The purpose of sales is to convert inquiries into clients.

While low cost, relatively simple products can sometimes be sold as a direct result of a well-crafted brochure or webpage, the majority of human development professionals offer a much more robust menu of programs, products and services. Things like books and low-cost seminars can easily be purchased without the assistance of a professional, but the REAL things you want to sell will almost always require you to have a conversation with your prospect.

Once you find yourself in a conversation with a prospect, your marketing has done its job and it time for SALES to become your primary focus. Sadly, very few human development professionals are naturally gifted with an ability to sell — and the majority have little or no sales experience and virtually no true sales training.

Sales conversations can be divided into a number of phases, each with its own set of objectives. Some of the phases may resonate well with your personality and business philosophy while others may feel alien, unnatural and downright scary!

So the mere thought of selling can be terrifically unpleasant.

Mind you, sales doesn’t HAVE to be that way — but traditional sales approaches, filled with exploratory probes, trial closes, and objection handlers can feel manipulative and incongruent with what you’re all about. It’s no wonder human development professionals struggle in their role as their own salesperson.

Yes, in order to be successful you must market yourself — and even if your marketing efforts are working well, there’s no guarantee that you’ll end up with a client. Sooner or later, far more often than not, a sales conversation must occur — and you must find a way to become comfortable with that fact, develop the skills you need and apply them effectively. If you lack sales skills and proficiency in using them, even an ideal situation can be destroyed.

So, do you have a marketing problem, sales problem or both?


Meet the Strugglers

Hi, Everyone!

Here’s an article I’ve written to set the stage for MasterStream:Essentials. Are you a Struggler?


Meet the Strugglers
Seven Professionals Who Seemed So Ready for Success

Over the course of the past 25 years, we’ve watched hundreds upon hundreds of talented coaches, trainers and consultants struggle in their attempts to build profitable professional practices — and many of them fail.

On the surface, the vast majority of them seemed very well equipped to succeed.  Great backgrounds. Great connections. Great skills. But it just didn’t come together for them. Why?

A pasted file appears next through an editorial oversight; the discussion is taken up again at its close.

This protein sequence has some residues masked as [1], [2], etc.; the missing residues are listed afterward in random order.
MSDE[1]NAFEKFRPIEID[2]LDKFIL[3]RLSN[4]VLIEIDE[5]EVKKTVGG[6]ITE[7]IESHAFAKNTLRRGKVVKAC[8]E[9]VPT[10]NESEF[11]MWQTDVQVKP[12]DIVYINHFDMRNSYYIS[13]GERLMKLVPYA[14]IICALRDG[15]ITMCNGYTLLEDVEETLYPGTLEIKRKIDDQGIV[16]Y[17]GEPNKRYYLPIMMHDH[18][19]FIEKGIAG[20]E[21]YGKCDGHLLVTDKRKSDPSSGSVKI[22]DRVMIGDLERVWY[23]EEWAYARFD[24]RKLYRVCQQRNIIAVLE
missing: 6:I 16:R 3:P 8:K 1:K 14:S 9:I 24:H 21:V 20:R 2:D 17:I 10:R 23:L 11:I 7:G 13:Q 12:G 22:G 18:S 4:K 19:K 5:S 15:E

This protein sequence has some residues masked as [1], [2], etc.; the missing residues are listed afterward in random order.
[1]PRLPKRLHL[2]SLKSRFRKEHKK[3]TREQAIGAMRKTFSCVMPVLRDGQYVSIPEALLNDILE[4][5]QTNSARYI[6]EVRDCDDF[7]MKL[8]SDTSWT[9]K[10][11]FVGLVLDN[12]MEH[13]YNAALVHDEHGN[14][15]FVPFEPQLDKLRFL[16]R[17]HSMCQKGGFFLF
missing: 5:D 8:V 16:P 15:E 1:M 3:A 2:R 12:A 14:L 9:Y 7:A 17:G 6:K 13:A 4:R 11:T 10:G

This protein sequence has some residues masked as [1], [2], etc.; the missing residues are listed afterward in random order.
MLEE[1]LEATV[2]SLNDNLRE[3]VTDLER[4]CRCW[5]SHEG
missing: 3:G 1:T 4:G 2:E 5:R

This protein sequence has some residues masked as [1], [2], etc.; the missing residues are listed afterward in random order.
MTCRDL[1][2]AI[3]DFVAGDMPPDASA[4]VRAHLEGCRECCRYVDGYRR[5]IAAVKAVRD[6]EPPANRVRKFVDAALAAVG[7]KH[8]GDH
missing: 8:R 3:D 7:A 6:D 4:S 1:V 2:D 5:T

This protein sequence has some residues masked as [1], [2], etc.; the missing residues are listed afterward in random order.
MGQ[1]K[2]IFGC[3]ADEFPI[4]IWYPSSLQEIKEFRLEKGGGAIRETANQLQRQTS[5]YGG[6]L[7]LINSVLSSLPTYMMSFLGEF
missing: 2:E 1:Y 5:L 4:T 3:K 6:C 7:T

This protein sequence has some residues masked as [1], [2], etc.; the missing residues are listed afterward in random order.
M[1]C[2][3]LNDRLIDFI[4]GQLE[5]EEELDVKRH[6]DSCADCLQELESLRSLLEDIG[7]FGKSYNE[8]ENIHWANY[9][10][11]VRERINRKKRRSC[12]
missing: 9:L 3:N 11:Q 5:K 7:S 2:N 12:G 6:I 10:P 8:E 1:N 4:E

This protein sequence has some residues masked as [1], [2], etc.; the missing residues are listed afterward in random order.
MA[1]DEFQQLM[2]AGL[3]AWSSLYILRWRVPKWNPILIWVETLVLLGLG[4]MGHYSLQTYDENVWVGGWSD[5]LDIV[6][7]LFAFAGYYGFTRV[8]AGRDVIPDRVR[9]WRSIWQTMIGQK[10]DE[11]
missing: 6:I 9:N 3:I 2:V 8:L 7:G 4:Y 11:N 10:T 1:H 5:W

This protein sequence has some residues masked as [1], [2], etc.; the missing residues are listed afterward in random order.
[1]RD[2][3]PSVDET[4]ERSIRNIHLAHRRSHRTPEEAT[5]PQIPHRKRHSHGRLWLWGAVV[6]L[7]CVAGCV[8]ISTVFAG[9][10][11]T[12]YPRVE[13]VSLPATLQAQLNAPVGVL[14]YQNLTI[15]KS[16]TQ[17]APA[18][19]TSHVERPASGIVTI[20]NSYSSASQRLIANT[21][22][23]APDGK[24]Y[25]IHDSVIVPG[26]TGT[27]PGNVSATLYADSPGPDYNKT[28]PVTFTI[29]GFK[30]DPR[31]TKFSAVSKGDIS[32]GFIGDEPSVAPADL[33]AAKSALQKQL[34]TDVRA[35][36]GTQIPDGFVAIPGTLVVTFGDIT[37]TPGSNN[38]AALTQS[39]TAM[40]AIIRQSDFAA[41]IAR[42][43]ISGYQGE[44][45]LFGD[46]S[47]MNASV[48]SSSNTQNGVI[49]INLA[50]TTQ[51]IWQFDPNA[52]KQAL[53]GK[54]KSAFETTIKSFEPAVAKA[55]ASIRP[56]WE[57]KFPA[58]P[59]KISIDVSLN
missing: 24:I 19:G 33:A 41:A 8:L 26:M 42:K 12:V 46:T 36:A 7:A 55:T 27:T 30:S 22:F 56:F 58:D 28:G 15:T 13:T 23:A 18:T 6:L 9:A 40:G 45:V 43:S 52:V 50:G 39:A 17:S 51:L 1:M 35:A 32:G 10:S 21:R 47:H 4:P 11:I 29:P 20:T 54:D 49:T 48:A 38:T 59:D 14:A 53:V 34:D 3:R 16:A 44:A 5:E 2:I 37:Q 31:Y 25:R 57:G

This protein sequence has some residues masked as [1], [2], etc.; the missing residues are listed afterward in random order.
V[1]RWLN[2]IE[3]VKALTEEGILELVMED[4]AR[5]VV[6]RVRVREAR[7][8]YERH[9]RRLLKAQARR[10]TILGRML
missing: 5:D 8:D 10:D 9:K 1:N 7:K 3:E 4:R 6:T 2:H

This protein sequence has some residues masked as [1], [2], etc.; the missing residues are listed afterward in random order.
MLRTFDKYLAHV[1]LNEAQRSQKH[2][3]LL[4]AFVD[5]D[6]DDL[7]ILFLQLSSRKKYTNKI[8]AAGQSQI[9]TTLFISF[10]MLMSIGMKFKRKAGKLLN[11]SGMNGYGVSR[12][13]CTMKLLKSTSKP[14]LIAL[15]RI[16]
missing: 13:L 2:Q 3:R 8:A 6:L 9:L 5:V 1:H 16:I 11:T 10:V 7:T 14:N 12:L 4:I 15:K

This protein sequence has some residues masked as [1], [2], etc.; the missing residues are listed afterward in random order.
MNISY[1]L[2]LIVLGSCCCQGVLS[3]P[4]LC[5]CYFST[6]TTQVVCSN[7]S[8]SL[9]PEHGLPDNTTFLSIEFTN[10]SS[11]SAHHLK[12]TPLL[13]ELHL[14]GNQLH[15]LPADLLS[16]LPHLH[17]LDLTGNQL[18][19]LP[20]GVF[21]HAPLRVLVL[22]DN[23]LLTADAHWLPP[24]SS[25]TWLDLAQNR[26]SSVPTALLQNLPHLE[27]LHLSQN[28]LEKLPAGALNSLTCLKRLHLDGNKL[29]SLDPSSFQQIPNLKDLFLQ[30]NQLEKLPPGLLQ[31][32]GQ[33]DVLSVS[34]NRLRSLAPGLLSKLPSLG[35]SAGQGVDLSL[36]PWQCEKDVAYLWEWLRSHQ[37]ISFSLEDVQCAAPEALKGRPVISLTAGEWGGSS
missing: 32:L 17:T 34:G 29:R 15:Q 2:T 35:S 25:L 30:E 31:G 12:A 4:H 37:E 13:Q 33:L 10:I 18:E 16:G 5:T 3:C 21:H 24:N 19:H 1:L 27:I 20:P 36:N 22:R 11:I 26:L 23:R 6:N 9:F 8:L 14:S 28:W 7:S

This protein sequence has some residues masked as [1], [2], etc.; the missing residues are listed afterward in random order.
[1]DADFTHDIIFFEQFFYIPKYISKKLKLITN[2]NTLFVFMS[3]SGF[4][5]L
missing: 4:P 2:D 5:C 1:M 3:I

We’ve selected seven actual people who each represent a different pattern of backgrounds, beliefs and behaviors shared by many professionals that undermine their success in the human development industry.

Which of the Seven Strugglers do you relate to?

The Helper — Frank T. just wants to help people. He’s all about serving the greater good, paying it forward and tapping into his prosperity consciousness. He also needs to make a living, so he’s been working another job while he’s building his business. That’s how it’s been for the past 5 years — and he’s no closer to leaving now than he was at the very beginning.

The Complete Package — You’d think with her background, her success would be guaranteed — she certainly did! Cathleen R. is a very well-educated, very well-trained coach in a major US city.  She has a solid background as a senior level manager in the corporate world, she’s well-known, well-connected and well-respected. She’s also not very busy.

The Marketer — Richard L. has always felt that the key to success was effective marketing — and he’s spent a small fortune seeking out the guidance of marketing gurus, website developers, social media experts and internet marketing consultants. He’s got a beautiful website and a mailing list that most would envy — and it’s all doing exactly what it’s supposed to be doing … bringing him qualified prospects each and every week. Unfortunately, he just can’t seem to convert very many of them into the clients he needs to pay all of those marketing bills.

The Giver — Susan G. is the kind of coach everyone just adores. She’s easy to talk to, intuitive and exceptional in the quality of work she does. Everyone she coaches lavishes her with acknowledgement and appreciation — and they’ve referred many of their friends and colleagues to her as well. She believes that demonstrating her coaching skills is the best way for her to show her prospects the value of her services — and they invariably tell her how much she has helped them. So why do the majority of them choose against hiring her as their coach?

The Contract Worker — With a Ph.D. from a prestigious university, an officer’s position in his target industry’s largest association and several publications under his belt, Lowell B. should have all the business he can handle.  But he doesn’t. In fact, the majority of his clients have been assigned to him by a couple of consulting firms that use him on a contract basis for a fraction of the fee they charge their clients. He knows what he’s worth – he just doesn’t believe he can close the deals himself.